Lab Hat

I manage a neuroscience centre.  We have a host of neuroimaging facilities including MRI and EEG.  Electroencephalography (EEG) is a technique that measures the electrocortical activity of the brain.  (Bear with me knitters, I have a knitterly point to make here.)

When doing an EEG recording, electrodes which detect the electrical activity generated by the brain are arrayed across the scalp. The electrodes are embedded onto a cap, sort of like a swimming cap, which comes in many different sizes to reflect head sizes. (For the geeks out there, these are 64 channel EasyCaps, supplied  by Brain Products GmbH.)

EEG caps are extremely expensive pieces of high tech equipment.  They are fragile and must be treated with care.  The conductive gel which is used to guarantee a good connection between the electrodes and the scalp is sticky and grainy.  After using the caps, they must be very carefully washed, dried and stored.  The caps are gently scrubbed using a soft  toothbrush and baby shampoo.  They are then left to dry.   In the lab, we have a series of glass heads, in different head sizes, which are used for drying and storing the caps.  The washed cap is stretched over the appropriate size glass head and left to air dry.

I was intrigued when finishing my Peerie Flooers hat by the suggestions knitters made for the best way to block a hat.  Some people found a vaguely head sized bowl to dry the hat on; some (rather ingenious) people blew up balloons to the right size and dried the hat on the balloon; many people, I suspect, put the wet hat upon their heads and let it air dry.  I, however, have a laboratory full of glass drying heads in every imaginable head size…….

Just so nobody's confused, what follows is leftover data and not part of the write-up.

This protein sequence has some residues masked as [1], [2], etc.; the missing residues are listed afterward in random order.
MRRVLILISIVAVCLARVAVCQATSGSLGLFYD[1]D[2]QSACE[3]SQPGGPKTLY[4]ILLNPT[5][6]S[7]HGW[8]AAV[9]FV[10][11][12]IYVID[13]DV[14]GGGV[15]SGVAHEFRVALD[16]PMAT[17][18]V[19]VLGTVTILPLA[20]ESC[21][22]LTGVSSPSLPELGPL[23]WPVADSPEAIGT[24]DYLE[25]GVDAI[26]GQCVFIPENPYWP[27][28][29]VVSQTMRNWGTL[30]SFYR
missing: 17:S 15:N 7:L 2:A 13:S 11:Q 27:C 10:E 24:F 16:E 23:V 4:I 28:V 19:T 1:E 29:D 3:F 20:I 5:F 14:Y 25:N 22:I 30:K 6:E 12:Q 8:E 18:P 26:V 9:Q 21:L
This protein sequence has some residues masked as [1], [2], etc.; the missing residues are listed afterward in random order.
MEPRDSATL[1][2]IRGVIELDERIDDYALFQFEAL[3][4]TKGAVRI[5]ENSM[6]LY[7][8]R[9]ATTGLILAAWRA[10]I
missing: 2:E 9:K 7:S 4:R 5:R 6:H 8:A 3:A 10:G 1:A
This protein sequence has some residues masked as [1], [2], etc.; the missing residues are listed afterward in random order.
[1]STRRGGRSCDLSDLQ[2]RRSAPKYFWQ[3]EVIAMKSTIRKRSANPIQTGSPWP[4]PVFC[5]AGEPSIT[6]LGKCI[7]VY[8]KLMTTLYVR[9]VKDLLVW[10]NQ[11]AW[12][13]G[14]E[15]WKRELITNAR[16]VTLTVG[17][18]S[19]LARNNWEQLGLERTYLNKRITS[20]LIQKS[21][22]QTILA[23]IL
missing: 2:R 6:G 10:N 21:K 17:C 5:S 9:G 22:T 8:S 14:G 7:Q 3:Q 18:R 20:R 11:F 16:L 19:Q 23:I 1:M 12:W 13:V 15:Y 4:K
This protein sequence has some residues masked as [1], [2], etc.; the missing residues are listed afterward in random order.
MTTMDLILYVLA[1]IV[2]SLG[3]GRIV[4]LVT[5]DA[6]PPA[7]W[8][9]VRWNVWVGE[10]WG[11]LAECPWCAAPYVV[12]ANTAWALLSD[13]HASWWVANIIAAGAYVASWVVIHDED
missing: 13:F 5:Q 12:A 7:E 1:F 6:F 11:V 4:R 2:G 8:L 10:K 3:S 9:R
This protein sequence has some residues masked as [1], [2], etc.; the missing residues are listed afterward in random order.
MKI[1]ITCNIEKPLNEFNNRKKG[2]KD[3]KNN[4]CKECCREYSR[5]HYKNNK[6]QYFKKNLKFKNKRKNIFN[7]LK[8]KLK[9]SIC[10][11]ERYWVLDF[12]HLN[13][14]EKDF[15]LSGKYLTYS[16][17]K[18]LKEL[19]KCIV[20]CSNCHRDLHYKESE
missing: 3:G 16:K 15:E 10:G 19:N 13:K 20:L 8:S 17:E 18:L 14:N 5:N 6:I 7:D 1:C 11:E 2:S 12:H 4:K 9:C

7 thoughts on “Lab Hat

  1. Wow, so interesting about the caps and their care. I loved that you used a glass head to dry and shape your beautiful hat, so unique… It really came out gorgeous.

  2. I’m a geek, so that glimpse is right up my alley! Thanks for sharing.

    I wonder though – why glass heads? Isn’t the cost of that prohibitive, compared to, say plastic?

    (And the hat – again – it’s fantastically gorgeous!)

    • I checked on the price and it turns out that glass heads are fairly inexpensive. We get them through a supplier at a cost of about £12, but a quick google search shows them selling for between £10-£20 from a number of sites. (At the moment, that is about $15-30 US.) I think they are really kind of funky looking, and if you had the space, could be a cool way of displaying hand knit hats as well as blocking them.

      • Wow, that is inexpensive! They are beautiful. If I had a yarn store, I think I’d have a whole quirky line-up of different sizes.

        That was a nice glimpse into a fascinating world ~ thank-you!

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